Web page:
Read the entire article at jamestabor.com.
Article from the American Islamic Forum for Democracy (AIFD)
16.01.2015. Looking at a year of beheadings by ISIS, child grooming abuses in the UK, the hanging judges of Iran, slaughtering and enslaving of Christians in Egypt and Africa, and various murders justified in the name of Islam throughout the world, many people are understandably asking: What is the true nature of Islam? Is it that although there are many peaceful Muslims, Islam itself is not peaceful? Thus begins Ahmed Vanya his article Beautifying Islam (italics in original, boldface emphasis added by me, links from original not included here):
Looking at a year of beheadings by ISIS, child grooming abuses in the UK, the hanging judges of Iran, slaughtering and enslaving of Christians in Egypt and Africa, and various murders justified in the name of Islam throughout the world, many people are understandably asking: What is the true nature of Islam? Is it that although there are many peaceful Muslims, Islam itself is not peaceful?
If, for us Muslims, Islam is a religion of peace, justice, and mercy, how come the militants, who claim to be staunch Muslims -- who are ready to die for Islam and who claim to have established a state in the name of Islam in Iraq and Syria by sacrificing blood and lives -- are beheading journalists and aid workers, and enslaving religious minorities, all by citing Islamic Sharia Law?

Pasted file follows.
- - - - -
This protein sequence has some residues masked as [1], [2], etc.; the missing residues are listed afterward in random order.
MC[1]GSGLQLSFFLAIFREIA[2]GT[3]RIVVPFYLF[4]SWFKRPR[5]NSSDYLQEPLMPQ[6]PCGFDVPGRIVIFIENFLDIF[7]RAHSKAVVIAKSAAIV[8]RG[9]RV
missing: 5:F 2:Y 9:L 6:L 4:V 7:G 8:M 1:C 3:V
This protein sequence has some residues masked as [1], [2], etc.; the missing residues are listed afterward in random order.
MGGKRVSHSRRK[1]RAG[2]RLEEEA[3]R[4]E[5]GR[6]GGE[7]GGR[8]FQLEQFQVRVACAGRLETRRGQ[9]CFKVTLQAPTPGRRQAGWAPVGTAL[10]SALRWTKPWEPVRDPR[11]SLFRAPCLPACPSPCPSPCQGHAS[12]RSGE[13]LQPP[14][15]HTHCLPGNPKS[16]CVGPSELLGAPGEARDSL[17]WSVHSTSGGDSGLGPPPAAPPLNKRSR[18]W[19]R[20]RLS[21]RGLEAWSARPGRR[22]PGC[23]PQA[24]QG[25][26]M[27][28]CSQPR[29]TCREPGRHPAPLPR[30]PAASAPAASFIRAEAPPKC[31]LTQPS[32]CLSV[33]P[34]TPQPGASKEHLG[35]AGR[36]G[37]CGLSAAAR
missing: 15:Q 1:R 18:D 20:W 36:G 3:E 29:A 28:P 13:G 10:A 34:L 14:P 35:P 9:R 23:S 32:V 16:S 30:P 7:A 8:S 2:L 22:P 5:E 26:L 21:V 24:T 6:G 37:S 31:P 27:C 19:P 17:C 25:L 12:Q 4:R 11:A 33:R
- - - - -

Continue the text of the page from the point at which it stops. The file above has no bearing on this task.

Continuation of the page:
The Taliban (literally "students") in Afghanistan have persecuted religious minorities and inflicted human right abuses against women -- and men who disagreed with them or who have fallen afoul of their laws. Boko Haram has also carried out human rights abuses in the name of Islam and Islamic law. In Malaysia, where "moderate" Islam is practiced, Christians cannot call God "Allah." In Saudi Arabia, the birthplace of Islam, and supposedly an ally of the U.S., the policies and practices carried out by the state, and the Wahhabi religious scholars in the name of Islam, are woefully anti-humanitarian. Many Muslims from around the world perform the religiously required pilgrimage to Mecca and Medina; a number of them are on the dole of the petrodollars provided by the Saudis, but do not show much concern for the human rights abuses carried out in the name of Islam by the Saudi establishment.